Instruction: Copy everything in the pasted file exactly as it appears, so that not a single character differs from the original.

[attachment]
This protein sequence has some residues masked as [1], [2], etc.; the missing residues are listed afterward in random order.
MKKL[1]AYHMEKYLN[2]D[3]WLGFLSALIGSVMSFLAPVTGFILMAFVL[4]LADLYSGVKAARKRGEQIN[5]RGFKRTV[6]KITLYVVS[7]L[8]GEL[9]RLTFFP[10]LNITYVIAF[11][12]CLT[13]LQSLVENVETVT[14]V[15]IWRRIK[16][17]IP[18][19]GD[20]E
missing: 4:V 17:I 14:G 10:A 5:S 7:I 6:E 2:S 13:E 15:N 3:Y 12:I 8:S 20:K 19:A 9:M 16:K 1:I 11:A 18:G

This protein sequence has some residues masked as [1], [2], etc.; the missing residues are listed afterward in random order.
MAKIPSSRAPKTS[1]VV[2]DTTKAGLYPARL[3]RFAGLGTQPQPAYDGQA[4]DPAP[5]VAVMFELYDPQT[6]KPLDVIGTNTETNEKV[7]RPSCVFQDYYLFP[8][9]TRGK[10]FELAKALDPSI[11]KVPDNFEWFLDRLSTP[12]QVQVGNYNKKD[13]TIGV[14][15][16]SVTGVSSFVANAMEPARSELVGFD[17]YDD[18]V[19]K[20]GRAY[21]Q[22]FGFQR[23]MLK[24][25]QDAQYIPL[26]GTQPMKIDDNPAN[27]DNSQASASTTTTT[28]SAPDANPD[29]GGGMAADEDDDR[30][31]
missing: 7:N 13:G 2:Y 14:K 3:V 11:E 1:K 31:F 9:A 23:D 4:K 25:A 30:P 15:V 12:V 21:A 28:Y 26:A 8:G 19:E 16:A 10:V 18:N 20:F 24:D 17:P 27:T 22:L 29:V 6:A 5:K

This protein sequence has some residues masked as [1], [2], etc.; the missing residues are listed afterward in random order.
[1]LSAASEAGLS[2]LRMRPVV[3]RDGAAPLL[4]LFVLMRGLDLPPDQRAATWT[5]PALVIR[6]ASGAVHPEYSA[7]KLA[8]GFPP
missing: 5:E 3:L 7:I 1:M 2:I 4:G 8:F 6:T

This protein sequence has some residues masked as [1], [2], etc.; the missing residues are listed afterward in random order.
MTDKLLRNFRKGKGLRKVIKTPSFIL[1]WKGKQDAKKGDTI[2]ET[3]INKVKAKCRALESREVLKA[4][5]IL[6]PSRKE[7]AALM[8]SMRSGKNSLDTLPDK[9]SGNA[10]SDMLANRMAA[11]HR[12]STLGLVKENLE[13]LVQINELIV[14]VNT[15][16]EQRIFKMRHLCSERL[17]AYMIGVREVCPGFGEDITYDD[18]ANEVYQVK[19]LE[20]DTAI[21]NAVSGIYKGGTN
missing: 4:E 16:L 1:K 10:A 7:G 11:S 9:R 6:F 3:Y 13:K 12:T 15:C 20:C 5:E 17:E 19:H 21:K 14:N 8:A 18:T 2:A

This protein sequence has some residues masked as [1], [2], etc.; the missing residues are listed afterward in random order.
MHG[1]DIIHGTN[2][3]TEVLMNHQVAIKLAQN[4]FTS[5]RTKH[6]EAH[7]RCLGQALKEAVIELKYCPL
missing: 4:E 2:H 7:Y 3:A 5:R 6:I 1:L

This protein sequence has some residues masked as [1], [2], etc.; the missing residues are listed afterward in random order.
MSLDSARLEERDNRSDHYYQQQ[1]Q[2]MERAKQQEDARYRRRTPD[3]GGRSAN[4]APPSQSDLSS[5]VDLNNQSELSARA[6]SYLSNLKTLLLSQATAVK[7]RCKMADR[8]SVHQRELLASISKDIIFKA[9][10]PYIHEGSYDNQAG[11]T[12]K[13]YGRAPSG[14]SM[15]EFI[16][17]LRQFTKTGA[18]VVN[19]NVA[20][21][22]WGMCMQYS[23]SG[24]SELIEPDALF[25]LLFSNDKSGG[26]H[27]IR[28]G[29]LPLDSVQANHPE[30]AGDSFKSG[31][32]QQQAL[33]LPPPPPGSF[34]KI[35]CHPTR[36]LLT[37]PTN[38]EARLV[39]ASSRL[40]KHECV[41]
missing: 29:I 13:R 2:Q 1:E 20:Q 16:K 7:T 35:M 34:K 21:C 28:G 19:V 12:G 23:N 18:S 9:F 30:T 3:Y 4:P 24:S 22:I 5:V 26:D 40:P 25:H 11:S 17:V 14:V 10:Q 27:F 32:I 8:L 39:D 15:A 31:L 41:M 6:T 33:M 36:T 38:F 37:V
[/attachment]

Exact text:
This protein sequence has some residues masked as [1], [2], etc.; the missing residues are listed afterward in random order.
MKKL[1]AYHMEKYLN[2]D[3]WLGFLSALIGSVMSFLAPVTGFILMAFVL[4]LADLYSGVKAARKRGEQIN[5]RGFKRTV[6]KITLYVVS[7]L[8]GEL[9]RLTFFP[10]LNITYVIAF[11][12]CLT[13]LQSLVENVETVT[14]V[15]IWRRIK[16][17]IP[18][19]GD[20]E
missing: 4:V 17:I 14:G 10:A 5:S 7:I 6:E 2:S 13:E 15:N 3:Y 12:I 8:S 20:K 19:A 9:M 16:K 1:I 11:A 18:G

This protein sequence has some residues masked as [1], [2], etc.; the missing residues are listed afterward in random order.
MAKIPSSRAPKTS[1]VV[2]DTTKAGLYPARL[3]RFAGLGTQPQPAYDGQA[4]DPAP[5]VAVMFELYDPQT[6]KPLDVIGTNTETNEKV[7]RPSCVFQDYYLFP[8][9]TRGK[10]FELAKALDPSI[11]KVPDNFEWFLDRLSTP[12]QVQVGNYNKKD[13]TIGV[14][15][16]SVTGVSSFVANAMEPARSELVGFD[17]YDD[18]V[19]K[20]GRAY[21]Q[22]FGFQR[23]MLK[24][25]QDAQYIPL[26]GTQPMKIDDNPAN[27]DNSQASASTTTTT[28]SAPDANPD[29]GGGMAADEDDDR[30][31]
missing: 7:N 13:G 2:Y 14:K 3:V 11:E 1:K 31:F 9:A 23:D 4:K 25:A 30:P 15:V 12:V 21:A 28:Y 26:A 8:G 19:E 16:A 10:V 18:N 20:F 24:D 17:P 27:T 22:L 29:V 6:A 5:K

This protein sequence has some residues masked as [1], [2], etc.; the missing residues are listed afterward in random order.
[1]LSAASEAGLS[2]LRMRPVV[3]RDGAAPLL[4]LFVLMRGLDLPPDQRAATWT[5]PALVIR[6]ASGAVHPEYSA[7]KLA[8]GFPP
missing: 5:E 3:L 7:I 1:M 2:I 4:G 8:F 6:T

This protein sequence has some residues masked as [1], [2], etc.; the missing residues are listed afterward in random order.
MTDKLLRNFRKGKGLRKVIKTPSFIL[1]WKGKQDAKKGDTI[2]ET[3]INKVKAKCRALESREVLKA[4][5]IL[6]PSRKE[7]AALM[8]SMRSGKNSLDTLPDK[9]SGNA[10]SDMLANRMAA[11]HR[12]STLGLVKENLE[13]LVQINELIV[14]VNT[15][16]EQRIFKMRHLCSERL[17]AYMIGVREVCPGFGEDITYDD[18]ANEVYQVK[19]LE[20]DTAI[21]NAVSGIYKGGTN
missing: 4:E 16:L 1:K 10:A 7:G 11:S 9:R 6:F 3:Y 13:K 12:T 15:C 20:C 5:E 17:E 19:H 21:K 14:N 8:A 18:T 2:A

This protein sequence has some residues masked as [1], [2], etc.; the missing residues are listed afterward in random order.
MHG[1]DIIHGTN[2][3]TEVLMNHQVAIKLAQN[4]FTS[5]RTKH[6]EAH[7]RCLGQALKEAVIELKYCPL
missing: 4:E 2:H 7:Y 3:A 5:R 6:I 1:L

This protein sequence has some residues masked as [1], [2], etc.; the missing residues are listed afterward in random order.
MSLDSARLEERDNRSDHYYQQQ[1]Q[2]MERAKQQEDARYRRRTPD[3]GGRSAN[4]APPSQSDLSS[5]VDLNNQSELSARA[6]SYLSNLKTLLLSQATAVK[7]RCKMADR[8]SVHQRELLASISKDIIFKA[9][10]PYIHEGSYDNQAG[11]T[12]K[13]YGRAPSG[14]SM[15]EFI[16][17]LRQFTKTGA[18]VVN[19]NVA[20][21][22]WGMCMQYS[23]SG[24]SELIEPDALF[25]LLFSNDKSGG[26]H[27]IR[28]G[29]LPLDSVQANHPE[30]AGDSFKSG[31][32]QQQAL[33]LPPPPPGSF[34]KI[35]CHPTR[36]LLT[37]PTN[38]EARLV[39]ASSRL[40]KHECV[41]
missing: 29:I 13:R 2:Q 1:E 20:Q 16:K 7:T 35:M 34:K 21:C 28:G 19:V 12:G 23:N 18:S 9:F 30:T 3:Y 4:P 24:S 22:I 5:V 26:D 40:P 25:H 11:S 17:V 14:V 10:Q 27:F 32:I 8:L 39:D 15:A 31:L 41:M 6:T 33:M 36:T 38:F 37:V